Dubs to justify favourites tag they've held all year
They started the year as the top two All-Ireland favourites, with Dublin marginally ahead of Kerry, and nothing has changed to suggest that ranking won't be vindicated tomorrow.
Kerry shot two big beasts - Cork and Tyrone - on their way to the final, whereas Dublin only encountered one. However, since Mayo are a more formidable force than Cork or Tyrone, the form line suggests that they are slightly ahead of Kerry.
And while Dublin supporters were dismayed by the manner in which Mayo were allowed to wriggle off the hook and earn a second chance in the All-Ireland semi-final, the replay may well have provided the sharpener the squad needed for the even bigger examination against Kerry.
Dublin were tested to the maximum when Mayo kicked for home by opening a four-point lead early in the second half of the replay but, unlike last year's semi-final where they panicked after Donegal stretched them, the Dubs calmly worked their way through the latest problem.
Outscoring Mayo by 3-4 to 0-2 in the last 20 minutes, a process greatly enhanced by the introduction of Michael Darragh Macauley, Kevin McManamon and Alan Brogan, was hugely impressive.
Calm, measured and clinically executed it ripped Mayo apart as Bernard Brogan, Philly McMahon and McManamon pounced for goals.
There's no reason to believe that Kerry have a much better defence that Mayo, in which case Dublin will be quite confident of returning a sizeable score.
However, Kerry come in well ahead of Mayo in attack. That's illustrated by the fact that Kieran Donaghy, Bryan Shee-han, Dar-ran O'Sull-ivan, Tommy Walsh and Barry John Keane can't get into the starting 15, a luxury that no county, with the exception of Dublin, could afford. In theory, then, it should be a very high-scoring game, as was the case in the 2013 semi-final, when Dublin won by 3-18 to 3-11, a winning margin that didn't reflect the overall trend as the sides were level after 67 minutes.
However, in 2011, Dublin beat Kerry in a low-scoring final (1-12 to 1-11). Those scoring variations show how games can take on a life of their own, totally unrelated to what has gone before. That could well happen again.
Two aspects of tomorrow's tie are being seen as hugely significant in shaping its overall texture, although I reckon both are overplayed.
There's a general assumption that David Moran, who takes over the captaincy following Kieran Donaghy's demotion, and Anthony Maher will dominate midfield for Kerry, leaving Dublin at a serious disadvantage.
There's an equally entrenched view that the kick-outs of Stephen Cluxton (left) will drive Kerry to distraction and maybe even beyond.
I suspect that Kerry's midfield dominance won't be anything like as pronounced as some would have you believe. Tyrone's Colm Cavanagh and Mattie Donnelly won the battle in the semi-final clash with Kerry so there's no reason to believe that Dublin won't do reasonably well around midfield too.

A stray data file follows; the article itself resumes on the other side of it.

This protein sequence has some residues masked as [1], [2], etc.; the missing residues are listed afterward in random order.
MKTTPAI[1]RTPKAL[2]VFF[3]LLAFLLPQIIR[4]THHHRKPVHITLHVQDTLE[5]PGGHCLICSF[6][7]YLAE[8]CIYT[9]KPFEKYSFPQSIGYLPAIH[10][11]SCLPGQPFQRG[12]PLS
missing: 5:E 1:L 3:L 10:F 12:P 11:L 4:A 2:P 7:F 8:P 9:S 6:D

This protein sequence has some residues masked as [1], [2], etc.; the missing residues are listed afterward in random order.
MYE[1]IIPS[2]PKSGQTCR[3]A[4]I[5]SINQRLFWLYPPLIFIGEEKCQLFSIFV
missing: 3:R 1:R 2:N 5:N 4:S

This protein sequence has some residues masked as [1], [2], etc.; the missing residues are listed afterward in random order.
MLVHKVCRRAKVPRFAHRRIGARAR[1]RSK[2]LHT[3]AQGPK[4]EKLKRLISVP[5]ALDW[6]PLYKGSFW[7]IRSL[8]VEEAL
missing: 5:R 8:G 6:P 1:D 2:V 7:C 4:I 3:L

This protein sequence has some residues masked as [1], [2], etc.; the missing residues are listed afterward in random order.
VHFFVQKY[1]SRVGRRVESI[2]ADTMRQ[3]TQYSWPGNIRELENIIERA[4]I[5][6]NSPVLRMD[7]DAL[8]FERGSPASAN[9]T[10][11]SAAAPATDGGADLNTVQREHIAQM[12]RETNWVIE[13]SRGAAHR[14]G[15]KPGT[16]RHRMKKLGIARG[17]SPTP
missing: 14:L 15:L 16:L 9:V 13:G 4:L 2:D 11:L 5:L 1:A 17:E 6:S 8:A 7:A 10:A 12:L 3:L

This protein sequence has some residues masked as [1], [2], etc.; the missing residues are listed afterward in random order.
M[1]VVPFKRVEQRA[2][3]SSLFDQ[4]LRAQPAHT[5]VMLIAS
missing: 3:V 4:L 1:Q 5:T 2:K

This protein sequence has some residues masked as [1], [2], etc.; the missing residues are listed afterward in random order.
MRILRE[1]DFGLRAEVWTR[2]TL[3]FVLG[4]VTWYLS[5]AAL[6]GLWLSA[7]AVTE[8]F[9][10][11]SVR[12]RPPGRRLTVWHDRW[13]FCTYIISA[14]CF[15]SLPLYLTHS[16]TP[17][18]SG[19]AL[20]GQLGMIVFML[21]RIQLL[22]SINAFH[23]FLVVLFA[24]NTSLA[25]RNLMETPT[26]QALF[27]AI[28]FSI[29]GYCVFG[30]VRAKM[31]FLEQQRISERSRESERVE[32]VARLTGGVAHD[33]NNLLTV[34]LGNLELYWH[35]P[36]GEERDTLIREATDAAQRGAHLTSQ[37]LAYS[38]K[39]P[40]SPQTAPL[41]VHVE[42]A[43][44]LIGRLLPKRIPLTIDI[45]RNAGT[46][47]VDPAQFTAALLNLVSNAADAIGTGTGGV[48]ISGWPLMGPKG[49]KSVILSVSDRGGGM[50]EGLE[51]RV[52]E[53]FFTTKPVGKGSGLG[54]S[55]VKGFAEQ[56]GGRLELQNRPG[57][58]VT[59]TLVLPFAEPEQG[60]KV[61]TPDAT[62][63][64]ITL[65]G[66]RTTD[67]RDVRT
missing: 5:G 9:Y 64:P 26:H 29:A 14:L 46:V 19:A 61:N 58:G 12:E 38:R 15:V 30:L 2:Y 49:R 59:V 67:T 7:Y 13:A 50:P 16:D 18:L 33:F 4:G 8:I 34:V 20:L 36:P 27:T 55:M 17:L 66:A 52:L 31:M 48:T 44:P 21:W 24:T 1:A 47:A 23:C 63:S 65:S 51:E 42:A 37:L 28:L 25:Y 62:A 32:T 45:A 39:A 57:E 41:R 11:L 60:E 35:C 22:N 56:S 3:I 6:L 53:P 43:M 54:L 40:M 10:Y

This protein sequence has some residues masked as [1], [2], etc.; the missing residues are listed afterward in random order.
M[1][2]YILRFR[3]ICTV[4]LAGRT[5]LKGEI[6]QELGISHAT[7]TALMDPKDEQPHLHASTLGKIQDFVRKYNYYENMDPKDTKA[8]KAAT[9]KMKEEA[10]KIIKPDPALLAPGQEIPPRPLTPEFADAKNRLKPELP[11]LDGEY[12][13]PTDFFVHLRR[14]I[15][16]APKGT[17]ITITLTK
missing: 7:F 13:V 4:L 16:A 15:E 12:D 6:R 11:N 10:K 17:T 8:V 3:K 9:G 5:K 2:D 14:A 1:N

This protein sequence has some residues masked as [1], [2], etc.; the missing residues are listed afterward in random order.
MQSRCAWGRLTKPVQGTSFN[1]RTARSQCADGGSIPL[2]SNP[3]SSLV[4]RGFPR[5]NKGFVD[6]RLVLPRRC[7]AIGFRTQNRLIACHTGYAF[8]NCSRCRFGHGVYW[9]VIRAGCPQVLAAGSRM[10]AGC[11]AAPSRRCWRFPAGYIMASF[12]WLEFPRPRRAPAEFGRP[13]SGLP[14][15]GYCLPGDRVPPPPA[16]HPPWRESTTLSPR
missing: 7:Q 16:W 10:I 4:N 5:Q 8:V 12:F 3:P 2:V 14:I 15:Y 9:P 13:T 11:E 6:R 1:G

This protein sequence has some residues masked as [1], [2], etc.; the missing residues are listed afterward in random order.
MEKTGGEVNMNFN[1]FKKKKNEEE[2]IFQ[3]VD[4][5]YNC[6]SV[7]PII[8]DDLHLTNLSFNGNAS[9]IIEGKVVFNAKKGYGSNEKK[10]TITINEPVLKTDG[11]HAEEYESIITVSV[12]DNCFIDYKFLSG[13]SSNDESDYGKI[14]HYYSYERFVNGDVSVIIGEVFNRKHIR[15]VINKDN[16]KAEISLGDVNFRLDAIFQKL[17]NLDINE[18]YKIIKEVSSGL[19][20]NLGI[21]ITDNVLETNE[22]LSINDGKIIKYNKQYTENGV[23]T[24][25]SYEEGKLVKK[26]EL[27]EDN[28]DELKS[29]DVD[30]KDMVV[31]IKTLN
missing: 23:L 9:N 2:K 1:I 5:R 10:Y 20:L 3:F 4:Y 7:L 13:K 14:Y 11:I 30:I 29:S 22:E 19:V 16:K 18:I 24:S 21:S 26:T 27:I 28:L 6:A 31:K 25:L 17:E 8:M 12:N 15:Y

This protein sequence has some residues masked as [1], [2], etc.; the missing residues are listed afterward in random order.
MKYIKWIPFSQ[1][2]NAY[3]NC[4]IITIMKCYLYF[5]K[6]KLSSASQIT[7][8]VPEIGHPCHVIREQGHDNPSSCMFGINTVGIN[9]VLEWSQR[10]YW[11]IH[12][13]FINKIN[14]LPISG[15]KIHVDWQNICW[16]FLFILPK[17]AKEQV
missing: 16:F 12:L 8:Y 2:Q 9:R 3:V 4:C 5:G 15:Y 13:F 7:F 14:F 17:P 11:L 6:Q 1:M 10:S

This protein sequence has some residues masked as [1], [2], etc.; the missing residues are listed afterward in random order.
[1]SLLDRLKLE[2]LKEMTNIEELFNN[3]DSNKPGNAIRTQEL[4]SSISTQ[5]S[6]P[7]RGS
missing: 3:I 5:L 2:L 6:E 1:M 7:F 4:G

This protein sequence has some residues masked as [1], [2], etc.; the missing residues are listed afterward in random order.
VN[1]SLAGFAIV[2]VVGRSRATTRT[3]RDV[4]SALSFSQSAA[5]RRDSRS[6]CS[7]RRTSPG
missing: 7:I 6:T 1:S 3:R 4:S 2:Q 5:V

As for Cluxton's kick-outs, they are not as deadly as their reputation suggests. Besides, if the modern game is so influenced by re-starts, then perhaps tactical expertise isn't nearly as advanced as the game's technocrats assert.
In his comments this week, Jim Gavin alluded to Kerry's impressive championship record against Dublin, presumably implying that it was something of a burden on the Blues.
The more salient fact is that Dublin have beaten Kerry in their last two championship games and in five of their most recent six League games.
So what happened in the distant past is utterly irrelevant. Besides, it's beyond improbable that in the highly unlikely event of him believing that, he would mention it.
Gavin and Eamonn Fitzmaurice have presided over only one championship loss each in three seasons, an impressive record which leaves each with plenty of confidence in their capacity to work through problems as they arise.
That will be a crucial element tomorrow as both squads possess enough threats to take the other very close to breaking point. The battle to achieve that will be pretty fierce, which makes it imperative for referee David Coldrick and his officials to have a very good day.
Dublin's discipline has been questionable, especially in small, petty areas, something Kerry will attempt to exploit.
However, it's unlikely to work as Dublin will know that unless they get that part of their game in tune with the creative side, it will be costly. Surely, that's a chance they won't take.
Dublin: S Cluxton; J Cooper, R O'Carroll, P McMahon; J McCarthy, C O'Sullivan, J McCaffrey; B Fenton, D Bastick; P Flynn, D Connolly, C Kilkenny; P Andrews, D Rock, B Brogan. Kerry: B Kealy; F Fitzgerald, A O'Mahony, S Enright; J Lyne, P Crowley, K Young; A Maher, D Moran; S O'Brien, J Buckley, D Walsh; C Cooper, P Geaney, J O'Donoghue.